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Care Closet Back In Business
Defunct for the past couple of years, the 'Care Closet' at Escalon High School is now back in operation, helping meet some emergency needs of local students.

Taking on the task is Nancy Bravard, who has been an English teacher at the high school for 10 years but this year also expanded her duties to include a Consumer Studies class - previously known as Home Economics- and is using space in her classroom for the project. She is in Room 3 at Escalon High School, in the first hall, and has a couple of large storage cabinets in the classroom and some shelves in a back room set aside for items in the closet.

"Historically the Care Closet had used clothing, food, personal hygiene items," Bravard said. "Kelly Bowers ran it and when I knew I was moving in here (Room 3), I volunteered to take it over."

Bowers no longer works at the school and Bravard is in the process of re-stocking the shelves to offer items to those in need.

Counselor Alina James has been part of the effort all along and said even when the 'closet' itself was closed, there was still assistance offered as needed, with some funds available for students and their families.

"The food part of it was down," James explained. "We always had some money so when kids couldn't afford PE clothes we could get them or sometimes we've bought gas for people."

Occasionally it has even meant the purchase of a graduation cap and tassel for a student that might not otherwise have it, she said.

Key Club has been a supporter of the effort as well, giving money to the Care Closet program as they have had it available.

"We want to keep it simple," James added of having food and clothing on hand.

Students in need can go to Bravard and James and explain their situation, whether they need a sweatshirt for the chilly weather ahead or something quick and easy to heat up for dinner.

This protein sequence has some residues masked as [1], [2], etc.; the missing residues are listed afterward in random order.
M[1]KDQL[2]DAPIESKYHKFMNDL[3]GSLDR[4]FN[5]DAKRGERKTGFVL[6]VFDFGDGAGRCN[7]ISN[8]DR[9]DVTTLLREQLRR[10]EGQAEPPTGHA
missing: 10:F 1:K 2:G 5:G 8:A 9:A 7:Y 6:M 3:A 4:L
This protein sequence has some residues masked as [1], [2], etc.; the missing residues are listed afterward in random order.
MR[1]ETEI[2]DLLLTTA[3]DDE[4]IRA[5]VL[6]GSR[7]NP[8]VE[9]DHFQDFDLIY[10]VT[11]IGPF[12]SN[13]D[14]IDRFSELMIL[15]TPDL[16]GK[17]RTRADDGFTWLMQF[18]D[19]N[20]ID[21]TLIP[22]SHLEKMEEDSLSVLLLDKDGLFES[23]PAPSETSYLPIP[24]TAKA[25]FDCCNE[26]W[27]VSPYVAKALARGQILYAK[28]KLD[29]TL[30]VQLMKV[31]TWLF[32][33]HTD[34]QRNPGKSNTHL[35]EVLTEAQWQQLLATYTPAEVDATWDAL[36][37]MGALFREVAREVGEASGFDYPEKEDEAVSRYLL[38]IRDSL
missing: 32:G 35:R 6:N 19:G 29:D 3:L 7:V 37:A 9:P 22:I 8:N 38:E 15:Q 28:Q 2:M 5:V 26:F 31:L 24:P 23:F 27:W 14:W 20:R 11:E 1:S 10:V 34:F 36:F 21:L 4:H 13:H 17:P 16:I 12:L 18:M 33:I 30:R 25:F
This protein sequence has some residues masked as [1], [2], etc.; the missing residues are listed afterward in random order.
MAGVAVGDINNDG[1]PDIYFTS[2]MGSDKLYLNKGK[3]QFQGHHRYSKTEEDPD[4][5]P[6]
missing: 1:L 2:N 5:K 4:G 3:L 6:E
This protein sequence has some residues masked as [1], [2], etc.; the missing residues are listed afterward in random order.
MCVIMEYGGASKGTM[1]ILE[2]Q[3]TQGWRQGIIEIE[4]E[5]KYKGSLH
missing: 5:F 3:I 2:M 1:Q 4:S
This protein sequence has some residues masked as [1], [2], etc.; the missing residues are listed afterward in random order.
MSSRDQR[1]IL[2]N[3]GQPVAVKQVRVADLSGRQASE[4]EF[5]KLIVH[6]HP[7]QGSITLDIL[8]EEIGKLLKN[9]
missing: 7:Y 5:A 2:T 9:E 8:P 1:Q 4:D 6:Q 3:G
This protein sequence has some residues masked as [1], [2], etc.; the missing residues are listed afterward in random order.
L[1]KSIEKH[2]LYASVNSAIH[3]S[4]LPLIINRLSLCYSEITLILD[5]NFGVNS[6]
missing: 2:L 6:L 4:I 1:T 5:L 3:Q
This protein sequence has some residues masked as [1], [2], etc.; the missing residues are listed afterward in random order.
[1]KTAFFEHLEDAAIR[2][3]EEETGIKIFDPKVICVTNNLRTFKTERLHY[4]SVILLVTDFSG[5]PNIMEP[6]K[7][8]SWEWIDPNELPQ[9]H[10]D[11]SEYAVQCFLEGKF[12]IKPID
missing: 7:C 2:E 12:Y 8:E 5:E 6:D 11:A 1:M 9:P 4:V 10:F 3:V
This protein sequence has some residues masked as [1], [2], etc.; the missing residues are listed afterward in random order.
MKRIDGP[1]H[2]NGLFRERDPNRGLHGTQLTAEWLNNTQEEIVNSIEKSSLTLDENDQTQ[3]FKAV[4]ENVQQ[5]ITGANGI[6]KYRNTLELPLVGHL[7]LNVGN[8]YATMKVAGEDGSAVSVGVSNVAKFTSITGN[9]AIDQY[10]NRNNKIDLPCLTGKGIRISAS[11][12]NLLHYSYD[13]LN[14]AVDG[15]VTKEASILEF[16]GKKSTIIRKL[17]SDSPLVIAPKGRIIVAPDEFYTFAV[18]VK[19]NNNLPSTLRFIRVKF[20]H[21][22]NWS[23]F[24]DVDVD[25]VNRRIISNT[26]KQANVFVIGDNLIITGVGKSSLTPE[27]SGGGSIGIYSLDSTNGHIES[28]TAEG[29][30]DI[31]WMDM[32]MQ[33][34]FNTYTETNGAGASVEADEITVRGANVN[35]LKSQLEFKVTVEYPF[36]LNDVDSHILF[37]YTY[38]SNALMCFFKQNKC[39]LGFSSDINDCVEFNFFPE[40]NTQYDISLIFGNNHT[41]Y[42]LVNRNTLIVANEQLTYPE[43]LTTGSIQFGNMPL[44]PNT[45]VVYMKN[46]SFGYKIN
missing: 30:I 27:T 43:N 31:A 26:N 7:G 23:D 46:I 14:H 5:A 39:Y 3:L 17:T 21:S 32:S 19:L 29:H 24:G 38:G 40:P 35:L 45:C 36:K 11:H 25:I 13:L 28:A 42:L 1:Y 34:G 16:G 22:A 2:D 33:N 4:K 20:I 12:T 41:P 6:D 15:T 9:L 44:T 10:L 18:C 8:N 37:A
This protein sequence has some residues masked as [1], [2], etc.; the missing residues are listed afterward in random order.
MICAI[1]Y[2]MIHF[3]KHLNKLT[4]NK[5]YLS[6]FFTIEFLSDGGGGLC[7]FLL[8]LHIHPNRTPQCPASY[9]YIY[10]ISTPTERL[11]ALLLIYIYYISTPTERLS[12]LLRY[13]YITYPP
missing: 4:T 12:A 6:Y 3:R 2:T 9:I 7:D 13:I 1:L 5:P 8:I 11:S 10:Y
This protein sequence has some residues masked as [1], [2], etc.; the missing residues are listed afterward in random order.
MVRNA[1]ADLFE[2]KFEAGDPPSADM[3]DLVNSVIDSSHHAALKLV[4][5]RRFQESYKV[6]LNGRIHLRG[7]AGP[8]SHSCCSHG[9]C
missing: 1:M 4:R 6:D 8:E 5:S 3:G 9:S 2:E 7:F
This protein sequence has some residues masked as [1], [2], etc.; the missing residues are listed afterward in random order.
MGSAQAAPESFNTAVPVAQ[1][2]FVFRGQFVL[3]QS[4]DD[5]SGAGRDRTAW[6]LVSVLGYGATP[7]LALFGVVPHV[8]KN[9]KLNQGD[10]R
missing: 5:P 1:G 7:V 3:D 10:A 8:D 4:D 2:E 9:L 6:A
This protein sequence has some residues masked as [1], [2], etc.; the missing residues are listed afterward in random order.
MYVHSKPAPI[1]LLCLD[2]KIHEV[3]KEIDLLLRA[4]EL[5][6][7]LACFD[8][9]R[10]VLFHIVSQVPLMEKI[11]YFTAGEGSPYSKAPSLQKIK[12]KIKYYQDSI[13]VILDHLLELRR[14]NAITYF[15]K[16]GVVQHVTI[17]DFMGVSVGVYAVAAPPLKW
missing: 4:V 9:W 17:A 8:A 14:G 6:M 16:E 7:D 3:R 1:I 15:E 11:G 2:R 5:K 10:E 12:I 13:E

Bravard said she is focusing primarily on needs of teens, those on campus that might need a little assistance.

"We've had a lot of requests for school supplies," she said, noting that some kids needed graph paper for math and were able to obtain it through the Care Closet when they didn't have sufficient funds to go buy it themselves.

"In the past three weeks I've had students that are homeless because of the mortgage crisis come in looking for sweatshirts," she added.

Backpacks are also kept on hand and Bravard and James both said financial donations are welcome, so the stock they have can be expanded.

And while the closet used to accept used clothing, Bravard said now they are looking to purchase new items, keeping an eye out for sales and overstocks to get a good price.

"We're not accepting used, not only because of the health regulations but also to give them (teens) something new," she said of making the change.

James agreed that they want to streamline the service and accepting only new items will help meet that objective.

A recent beneficiary of the program was a family that included a teen and two smaller children, with the mother able to come in and find some items for everyone.

Soap, lotion, personal hygiene items, notebooks, chili, macaroni and cheese, graph paper, backpacks, all are available now, with more to come.

"I want to get some Christmas stuff, decorations, and in the past, they've had presents so students can pick up presents for younger kids in the family," Bravard said.

Eventually, once Bravard has the Care Closet program fully up and running, she wants the Consumer Studies class to take over the responsibility of overseeing the program, running the "business aspect" of it as part of their curriculum, determining how to use the budget wisely to keep the shelves stocked.

"It is working out really well with it being in my classroom," Bravard added.

Her mother has been a generous donor over the past several months, she said, but now they are looking for community support, whether it's from private donations or service clubs such as the Lions, Kiwanis or Rotary, just to name a few.

Anyone that wants more information about what the Care Closet needs can contact James or Bravard at the school, 838-7073. Bravard also can be reached by e-mail, and James said any monetary donations can be made to EHS Care Fund, 1528 Yosemite Ave., Escalon, CA 95320.

"Kids come in, see me, tell me what they need and we see what we can do," James said, noting that all counselors and front office staff are aware of the program and will direct students in need to the closet.

"Financial donations are best," James added, "but if people want to go buy something specific, just call to see what the need is."

Both women agreed that times are tight, so it may be tough for people to give, but they said every little bit will help and it will all go to a good cause.

"We're trying to restore it," Bravard said of the Care Closet effort, "a little bit at a time."